31 Win 29–1 (1)   Ben Tackie UD 12 18 May 2002   Mandalay Bay Events Center, Paradise, Nevada, US Retained WBA (Super), WBC, IBF, The Ring, and lineal light-welterweight titles
30 Win 28–1 (1)   Zab Judah TKO 2 (12), 2:59 3 Nov 2001   MGM Grand Garden Arena, Paradise, Nevada, US Retained WBA (Super) and WBC light-welterweight titles;
Won IBF, vacant The Ring and lineal light-welterweight titles
29 Win 27–1 (1)   Oktay Urkal UD 12 23 Jun 2001   Mohegan Sun Arena, Montville, Connecticut, US Retained WBA (Super) and WBC light-welterweight titles
28 Win 26–1 (1)   Sharmba Mitchell RTD 7 (12), 3:00 3 Feb 2001   Mandalay Bay Events Center, Paradise, Nevada, US Retained WBC light-welterweight title;
Won WBA (Super) light-welterweight title
27 Win 25–1 (1)   Julio César Chávez TKO 6 (12), 1:28 29 Jul 2000   Veteran's Memorial Coliseum, Phoenix, Arizona, US Retained WBC light-welterweight title
26 Win 24–1 (1)   Ahmed Santos TKO 8 (12), 0:36 12 Feb 2000   Mohegan Sun Arena, Montville, Connecticut, US Retained WBC light-welterweight title
25 Win 23–1 (1)   Miguel Angel Gonzalez TKO 10 (12), 0:48 21 Aug 1999   Miccosukee Resort & Gaming, Miami, Florida, US Won vacant WBC light-welterweight title
24 Win 22–1 (1)   Diosbelys Hurtado TKO 5 (12), 2:35 28 Nov 1998   Fantasy Springs Resort Casino, Indio, California, US Won WBC interim light-welterweight title
23 Win 21–1 (1)   Rafael Ruelas TKO 9 (12), 0:21 15 Aug 1998   County Coliseum, El Paso, Texas, US
22 Win 20–1 (1)   Calvin Grove KO 1 (10), 2:59 5 Apr 1998   Entertainment Centre, Newcastle, Australia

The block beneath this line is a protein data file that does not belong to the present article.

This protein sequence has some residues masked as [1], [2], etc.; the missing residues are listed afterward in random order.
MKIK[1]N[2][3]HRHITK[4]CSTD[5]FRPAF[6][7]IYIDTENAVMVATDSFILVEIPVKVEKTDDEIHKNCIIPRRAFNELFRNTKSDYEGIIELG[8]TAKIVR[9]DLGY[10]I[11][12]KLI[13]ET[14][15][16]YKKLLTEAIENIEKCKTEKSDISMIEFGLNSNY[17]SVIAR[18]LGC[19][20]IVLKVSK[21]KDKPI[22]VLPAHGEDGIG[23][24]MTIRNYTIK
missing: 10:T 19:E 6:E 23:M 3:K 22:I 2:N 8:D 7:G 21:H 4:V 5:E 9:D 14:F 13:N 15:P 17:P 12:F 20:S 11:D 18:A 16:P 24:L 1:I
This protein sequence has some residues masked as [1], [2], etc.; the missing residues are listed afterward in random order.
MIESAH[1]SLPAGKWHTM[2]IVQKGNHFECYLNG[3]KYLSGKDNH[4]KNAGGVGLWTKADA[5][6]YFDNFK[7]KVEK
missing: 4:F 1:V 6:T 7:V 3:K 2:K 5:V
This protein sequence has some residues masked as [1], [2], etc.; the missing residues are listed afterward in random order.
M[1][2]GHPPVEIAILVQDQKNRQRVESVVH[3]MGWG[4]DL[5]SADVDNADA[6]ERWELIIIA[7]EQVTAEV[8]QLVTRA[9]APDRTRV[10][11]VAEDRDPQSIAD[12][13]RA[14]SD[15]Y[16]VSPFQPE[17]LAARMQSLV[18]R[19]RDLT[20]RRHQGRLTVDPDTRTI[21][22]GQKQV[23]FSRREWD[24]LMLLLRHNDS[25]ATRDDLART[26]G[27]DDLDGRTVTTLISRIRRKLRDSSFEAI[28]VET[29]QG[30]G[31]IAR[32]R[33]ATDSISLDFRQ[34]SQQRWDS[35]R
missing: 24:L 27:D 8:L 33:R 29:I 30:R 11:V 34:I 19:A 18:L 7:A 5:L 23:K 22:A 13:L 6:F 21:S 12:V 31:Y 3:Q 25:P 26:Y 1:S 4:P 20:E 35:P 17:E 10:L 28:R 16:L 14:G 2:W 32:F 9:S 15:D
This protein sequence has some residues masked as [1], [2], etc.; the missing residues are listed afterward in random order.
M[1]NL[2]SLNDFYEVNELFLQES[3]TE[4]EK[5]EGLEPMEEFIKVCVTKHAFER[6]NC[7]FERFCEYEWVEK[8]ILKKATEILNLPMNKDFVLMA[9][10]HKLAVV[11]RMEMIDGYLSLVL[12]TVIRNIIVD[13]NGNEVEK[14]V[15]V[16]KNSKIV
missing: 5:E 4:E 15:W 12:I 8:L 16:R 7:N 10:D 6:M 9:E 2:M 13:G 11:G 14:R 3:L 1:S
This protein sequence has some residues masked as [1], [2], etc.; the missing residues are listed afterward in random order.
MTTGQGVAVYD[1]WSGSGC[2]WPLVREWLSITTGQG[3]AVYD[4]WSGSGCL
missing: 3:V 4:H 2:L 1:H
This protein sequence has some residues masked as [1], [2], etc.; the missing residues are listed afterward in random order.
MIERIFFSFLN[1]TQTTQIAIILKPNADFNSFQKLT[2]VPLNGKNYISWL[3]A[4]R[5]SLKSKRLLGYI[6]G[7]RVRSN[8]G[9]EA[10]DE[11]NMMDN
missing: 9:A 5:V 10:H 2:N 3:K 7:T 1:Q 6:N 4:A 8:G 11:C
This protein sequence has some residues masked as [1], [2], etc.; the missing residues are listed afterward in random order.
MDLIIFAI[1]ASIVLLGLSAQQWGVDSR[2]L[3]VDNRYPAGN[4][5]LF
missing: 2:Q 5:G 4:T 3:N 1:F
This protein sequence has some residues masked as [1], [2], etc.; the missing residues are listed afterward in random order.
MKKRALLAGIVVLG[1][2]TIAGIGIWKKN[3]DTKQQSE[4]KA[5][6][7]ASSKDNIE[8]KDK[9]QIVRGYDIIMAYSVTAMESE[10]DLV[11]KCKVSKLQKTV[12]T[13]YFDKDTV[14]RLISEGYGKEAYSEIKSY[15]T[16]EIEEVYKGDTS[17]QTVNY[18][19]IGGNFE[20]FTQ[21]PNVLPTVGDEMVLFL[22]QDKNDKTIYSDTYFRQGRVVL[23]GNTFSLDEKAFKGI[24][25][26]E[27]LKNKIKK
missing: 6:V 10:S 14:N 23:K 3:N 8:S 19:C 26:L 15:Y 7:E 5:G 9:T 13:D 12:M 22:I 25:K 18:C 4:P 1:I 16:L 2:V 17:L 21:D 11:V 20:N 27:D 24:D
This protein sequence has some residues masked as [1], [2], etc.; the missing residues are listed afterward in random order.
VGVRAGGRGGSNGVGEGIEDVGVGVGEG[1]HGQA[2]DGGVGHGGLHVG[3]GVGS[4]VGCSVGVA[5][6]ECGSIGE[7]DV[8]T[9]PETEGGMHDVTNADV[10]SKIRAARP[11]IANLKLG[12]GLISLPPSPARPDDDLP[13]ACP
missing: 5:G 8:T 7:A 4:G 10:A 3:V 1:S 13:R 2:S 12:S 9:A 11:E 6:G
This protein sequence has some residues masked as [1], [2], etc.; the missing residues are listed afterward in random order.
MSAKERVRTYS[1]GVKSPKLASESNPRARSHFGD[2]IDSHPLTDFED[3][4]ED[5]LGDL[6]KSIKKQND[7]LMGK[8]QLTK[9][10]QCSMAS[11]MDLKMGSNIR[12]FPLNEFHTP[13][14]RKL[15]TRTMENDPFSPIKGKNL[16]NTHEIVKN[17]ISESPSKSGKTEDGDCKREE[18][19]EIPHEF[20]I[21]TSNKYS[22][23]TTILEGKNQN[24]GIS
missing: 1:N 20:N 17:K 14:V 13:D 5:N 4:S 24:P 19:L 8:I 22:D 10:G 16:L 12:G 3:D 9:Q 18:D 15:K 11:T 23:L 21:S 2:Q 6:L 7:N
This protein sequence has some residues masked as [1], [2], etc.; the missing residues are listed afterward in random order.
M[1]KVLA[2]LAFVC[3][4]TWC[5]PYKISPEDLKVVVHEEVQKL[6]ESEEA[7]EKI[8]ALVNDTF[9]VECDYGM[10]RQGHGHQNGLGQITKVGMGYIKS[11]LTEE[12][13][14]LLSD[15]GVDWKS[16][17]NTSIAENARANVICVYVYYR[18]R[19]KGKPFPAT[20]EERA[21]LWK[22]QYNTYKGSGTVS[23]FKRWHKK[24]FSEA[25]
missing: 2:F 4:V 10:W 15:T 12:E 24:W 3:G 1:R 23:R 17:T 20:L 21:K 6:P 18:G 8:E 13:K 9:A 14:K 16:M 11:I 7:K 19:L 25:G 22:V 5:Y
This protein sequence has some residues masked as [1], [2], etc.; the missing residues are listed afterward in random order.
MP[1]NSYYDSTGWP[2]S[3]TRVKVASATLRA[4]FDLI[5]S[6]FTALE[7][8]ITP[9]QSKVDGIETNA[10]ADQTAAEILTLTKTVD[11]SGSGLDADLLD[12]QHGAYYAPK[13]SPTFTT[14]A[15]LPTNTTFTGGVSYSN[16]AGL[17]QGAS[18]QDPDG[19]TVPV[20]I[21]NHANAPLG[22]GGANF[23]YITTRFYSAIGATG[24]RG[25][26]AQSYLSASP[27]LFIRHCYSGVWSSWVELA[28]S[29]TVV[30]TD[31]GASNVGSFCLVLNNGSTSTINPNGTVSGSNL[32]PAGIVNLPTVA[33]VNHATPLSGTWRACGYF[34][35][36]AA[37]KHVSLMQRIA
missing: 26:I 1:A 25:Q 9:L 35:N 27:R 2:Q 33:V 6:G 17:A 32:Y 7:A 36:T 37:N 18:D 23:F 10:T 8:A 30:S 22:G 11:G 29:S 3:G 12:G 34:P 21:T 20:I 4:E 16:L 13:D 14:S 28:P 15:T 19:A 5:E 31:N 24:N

21 Win 19–1 (1)   Ismael Armando Chaves TKO 3 (12), 2:20 6 Dec 1997   Entertainment Centre, Newcastle, Australia
20 Loss 18–1 (1)   Vince Phillips TKO 10 (12), 1:22 31 May 1997   Etess Arena, Atlantic City, New Jersey, US Lost IBF light-welterweight title
19 NC 18–0 (1)   Leonardo Mas TD 1 (12), 3:00 18 Jan 1997   Thomas & Mack Center, Paradise, Nevada, US Retained IBF light-welterweight title;
Originally a TD after Mas sustained a fractured jaw from an accidental foul, later ruled an NC
18 Win 18–0   Jan Piet Bergman KO 6 (12), 1:23 14 Sep 1996   Entertainment Centre, Sydney, Australia Retained IBF light-welterweight title
17 Win 17–0   Corey Johnson KO 4 (12), 1:21 24 May 1996   Entertainment Centre, Sydney, Australia Retained IBF light-welterweight title
16 Win 16–0   Hugo Pineda TKO 11 (12), 2:38 20 Jan 1996   Parramatta Stadium, Sydney, Australia Retained IBF light-welterweight title
15 Win 15–0   Roger Mayweather UD 12 25 Jun 1995   Entertainment Centre, Newcastle, Australia Retained IBF light-welterweight title
14 Win 14–0   Jake Rodríguez TKO 6 (12), 1:50 28 Jan 1995   MGM Grand Garden Arena, Paradise, Nevada, US Won IBF light-welterweight title
13 Win 13–0   Pedro Sanchez TKO 4 (10) 29 Aug 1994   Flinders Park, Melbourne, Australia
12 Win 12–0   Angel Hernandez RTD 7 (10), 3:00 2 May 1994   Entertainment Centre, Newcastle, Australia
11 Win 11–0   Hector Lopez UD 10 11 Jan 1994   Hyatt Regency, Tampa, Florida, US
10 Win 10–0   Livingstone Bramble UD 10 23 Aug 1993   Newcastle, Australia
9 Win 9–0   Robert Rivera KO 1 (10), 1:27 18 Jun 1993   Entertainment Centre, Newcastle, Australia
8 Win 8–0   Larry LaCoursiere TKO 1 (10) 14 May 1993   Entertainment Centre, Newcastle, Australia